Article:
The Great Mental Unload Starts Here



The great mental unload. We’ve talked about the mental load a lot. We need to reduce it. But how do we start? It seems such an enormous weight that has been there so long we’ve become used to it.


At the start of the January school term, I forgot the kid’s PE kit days twice in a row. Plus I then also forgot the kit needed for an after school club. I’m an organised person. I hold down responsible work positions. I founded a business. Heck, I’m the Realistic Home Organisation Expert! But the fact is, the mental load is so great, anyone will crack at some point. Without an equitable mental load, or ways to reduce it, we will all fail at some point.


We will all forget the PE kit.


For me, I’d nailed the Autumn term, finally got on autopilot and reached Christmas the king of kit days. But PE days had changed at the start of term, the updated info was buried in a letter or a school app, plus I’d taken on a short contract that had me working full time on a specific piece of very focused work. And then, it was a bit like when you try to stuff that extra piece of Tupperware into the cupboard and then the whole lot falls out.


Because, like the Tupperware cupboard, my head was full, my mental load would load no more. Full of the nine after school activities my kids do between them. Full of work stuff. Full of what’s-for-dinner. Full of ‘who are we having a playdate with this Friday’. Full. I counted 34 things I need to remember for the kid’s school and related activities. That’s just too much. I was out. Out of disk space.


So I decided to begin The Great Mental Unload, starting with the 34 things. I wanted to keep it realistic and simple, to ensure it worked. Like, don’t try to unravel 100 years of why-all-this-was-on-my-shoulders, just something really practical that could make a difference to me, now. I simply created a chart in Excel where I wrote it all down. Not rocket science is it?


But two things struck me about this new chart and the benefits it could bring.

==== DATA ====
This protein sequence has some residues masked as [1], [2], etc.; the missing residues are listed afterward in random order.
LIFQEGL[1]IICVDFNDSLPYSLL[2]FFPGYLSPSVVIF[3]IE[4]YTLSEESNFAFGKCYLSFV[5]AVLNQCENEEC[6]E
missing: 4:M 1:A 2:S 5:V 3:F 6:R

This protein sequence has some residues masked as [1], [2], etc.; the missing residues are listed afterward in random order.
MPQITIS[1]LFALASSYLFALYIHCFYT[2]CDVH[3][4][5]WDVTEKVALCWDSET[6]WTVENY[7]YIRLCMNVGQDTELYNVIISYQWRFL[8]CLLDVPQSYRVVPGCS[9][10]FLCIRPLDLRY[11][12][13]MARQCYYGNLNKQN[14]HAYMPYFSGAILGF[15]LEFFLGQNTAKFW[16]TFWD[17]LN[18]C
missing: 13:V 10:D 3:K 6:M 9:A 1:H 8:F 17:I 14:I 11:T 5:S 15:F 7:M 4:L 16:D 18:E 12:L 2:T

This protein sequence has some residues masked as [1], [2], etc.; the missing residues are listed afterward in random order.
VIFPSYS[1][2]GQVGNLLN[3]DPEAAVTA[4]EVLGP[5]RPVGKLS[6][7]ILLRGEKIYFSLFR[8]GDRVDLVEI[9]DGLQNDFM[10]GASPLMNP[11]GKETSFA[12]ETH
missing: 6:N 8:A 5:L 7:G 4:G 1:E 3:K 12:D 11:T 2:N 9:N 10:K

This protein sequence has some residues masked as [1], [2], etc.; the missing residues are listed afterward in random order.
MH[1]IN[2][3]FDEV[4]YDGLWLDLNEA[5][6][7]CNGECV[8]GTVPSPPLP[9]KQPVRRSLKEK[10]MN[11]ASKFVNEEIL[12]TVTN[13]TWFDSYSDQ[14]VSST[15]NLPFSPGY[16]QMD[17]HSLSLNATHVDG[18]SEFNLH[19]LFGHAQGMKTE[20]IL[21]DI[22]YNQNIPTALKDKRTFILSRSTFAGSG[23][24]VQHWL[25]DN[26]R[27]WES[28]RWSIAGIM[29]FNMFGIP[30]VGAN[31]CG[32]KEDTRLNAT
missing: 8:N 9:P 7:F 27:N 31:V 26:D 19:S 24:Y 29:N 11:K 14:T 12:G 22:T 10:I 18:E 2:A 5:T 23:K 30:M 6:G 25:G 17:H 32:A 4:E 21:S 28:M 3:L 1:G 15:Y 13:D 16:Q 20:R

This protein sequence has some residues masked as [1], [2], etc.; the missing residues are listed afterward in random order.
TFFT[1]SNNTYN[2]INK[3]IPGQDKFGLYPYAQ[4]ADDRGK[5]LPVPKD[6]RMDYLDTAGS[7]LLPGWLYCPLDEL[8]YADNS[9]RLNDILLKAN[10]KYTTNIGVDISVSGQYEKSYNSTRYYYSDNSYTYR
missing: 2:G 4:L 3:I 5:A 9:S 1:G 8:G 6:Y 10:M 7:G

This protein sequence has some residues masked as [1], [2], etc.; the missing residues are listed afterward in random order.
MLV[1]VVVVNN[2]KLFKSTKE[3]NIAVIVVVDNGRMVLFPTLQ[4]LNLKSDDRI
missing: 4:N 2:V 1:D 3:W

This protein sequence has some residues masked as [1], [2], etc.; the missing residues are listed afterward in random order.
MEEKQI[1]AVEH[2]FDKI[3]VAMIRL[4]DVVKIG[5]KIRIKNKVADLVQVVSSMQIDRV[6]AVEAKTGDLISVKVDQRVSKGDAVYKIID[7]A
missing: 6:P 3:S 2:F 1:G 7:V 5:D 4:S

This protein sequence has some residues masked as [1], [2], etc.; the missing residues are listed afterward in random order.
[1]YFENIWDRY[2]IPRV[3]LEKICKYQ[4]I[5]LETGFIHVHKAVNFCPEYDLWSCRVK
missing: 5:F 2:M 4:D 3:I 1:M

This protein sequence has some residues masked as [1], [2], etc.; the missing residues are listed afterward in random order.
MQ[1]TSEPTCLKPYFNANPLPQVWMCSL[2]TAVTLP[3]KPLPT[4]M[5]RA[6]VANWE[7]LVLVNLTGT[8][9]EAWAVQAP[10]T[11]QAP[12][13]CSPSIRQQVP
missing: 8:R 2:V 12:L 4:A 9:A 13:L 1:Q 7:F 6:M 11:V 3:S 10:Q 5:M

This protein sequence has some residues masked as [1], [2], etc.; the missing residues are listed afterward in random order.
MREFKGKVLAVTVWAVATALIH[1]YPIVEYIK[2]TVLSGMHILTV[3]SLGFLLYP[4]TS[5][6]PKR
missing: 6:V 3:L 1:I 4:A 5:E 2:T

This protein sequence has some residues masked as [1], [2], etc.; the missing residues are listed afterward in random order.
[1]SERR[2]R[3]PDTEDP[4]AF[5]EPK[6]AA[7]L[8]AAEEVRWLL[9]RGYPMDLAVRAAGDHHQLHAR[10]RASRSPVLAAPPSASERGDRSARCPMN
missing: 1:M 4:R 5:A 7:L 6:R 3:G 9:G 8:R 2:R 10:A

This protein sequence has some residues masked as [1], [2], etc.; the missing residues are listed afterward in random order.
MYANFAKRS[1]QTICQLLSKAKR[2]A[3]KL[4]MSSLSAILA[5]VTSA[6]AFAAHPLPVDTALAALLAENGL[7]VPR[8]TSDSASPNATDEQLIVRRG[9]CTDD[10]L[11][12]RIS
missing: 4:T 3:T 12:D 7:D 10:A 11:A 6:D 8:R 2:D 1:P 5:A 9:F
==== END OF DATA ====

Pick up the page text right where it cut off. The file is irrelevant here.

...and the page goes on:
1. Writing it down was going to free my mind from having to know that mental load – free it up for other much more worthy brain work – creative new ideas for my business, relaxation, wordle (no haha not the last one no!). A nice bit of mind disc space that can be put to better use!

  2. Writing it down was going to free me from being the ‘keeper’ of that mental load. Because my children are not babies, in fact, they want to be able to get up and know what to put on without having to ask. By becoming independent of me for that activity, they were empowered, and the mornings could go much smoother, much quicker for all of us.


The Great Mental Unloader is a simple tool you can download to start downloading your own. Mine is pinned to the inside of the tea mugs cupboard, the children have it on the backs of their doors to consult before getting dressed. You may think – this seems so simple - or maybe you already do it (great!) – but the fact is there are many things we could do but are just rushing through life at such a speed that we don’t do it, so by providing a tool so simple to set up for yourself, you may just do this thing, and we can bank a win against the mental load for the collective parental team.


This is such a simple tool but can have a profound impact on your day, on your week. Imagine the stress of getting to school with a busy work day ahead and you’ve forgotten the kit. A wasted half hour of going back later puts your whole day out. Here’s what to do;


  1. Click here to download (first link on list) while on a laptop ideally

  2. Enter your info for your children – there are typical sections for what they need to wear, take, test/homework, what clubs there are etc)

  3. Save as a pdf or picture and you can even set it as wallpaper on your phone if you like or print as I did

  4. Bask in the joy of using that space in your head for something more worthwhile than Tuesday PE kit


Start your great mental unload today!


It’s my mission to turn the constant talking about the mental load into the doing, the creation of practical ways that can help us reduce the mental load for everyone. Yes, the men and the women, both partners or parents. Whilst the gender roles of the past 100 years do impact what I do at home, what my partner does (think bins, think laundry), in my home we both contribute equally in effort to the overall mental and physical load in different ways (if you want some ideas on that – read this blog on my website) - but how about we start a movement, a movement to reduce, to unload it all, for all. We could all do with a bit more space.


 

About the author

Diana Spellman is the Realistic Home Organisation Expert and Founder of Serenely Sorted. With 20 years corporate experience in systems/process improvement, she used those skills to address the ‘Mess Stress’ in her own life after working from home meant she couldn’t get away from the piles that had built up over time – and created the unique Serenely Sorted System.

This realistic home organization approach combines efficiency with behaviour and mindset change and is achievable and sustainable for anyone – including the naturally messy! Diana works with busy people in-person, virtually and via her online course to help them save time, ditch the drudgery and get more peace in their homes – for the long term! Find out more at www.serenelysorted.com or book a discovery call to find out the best way for you to get started with the system. Follow Diana on Instagram at @serenely.sorted.


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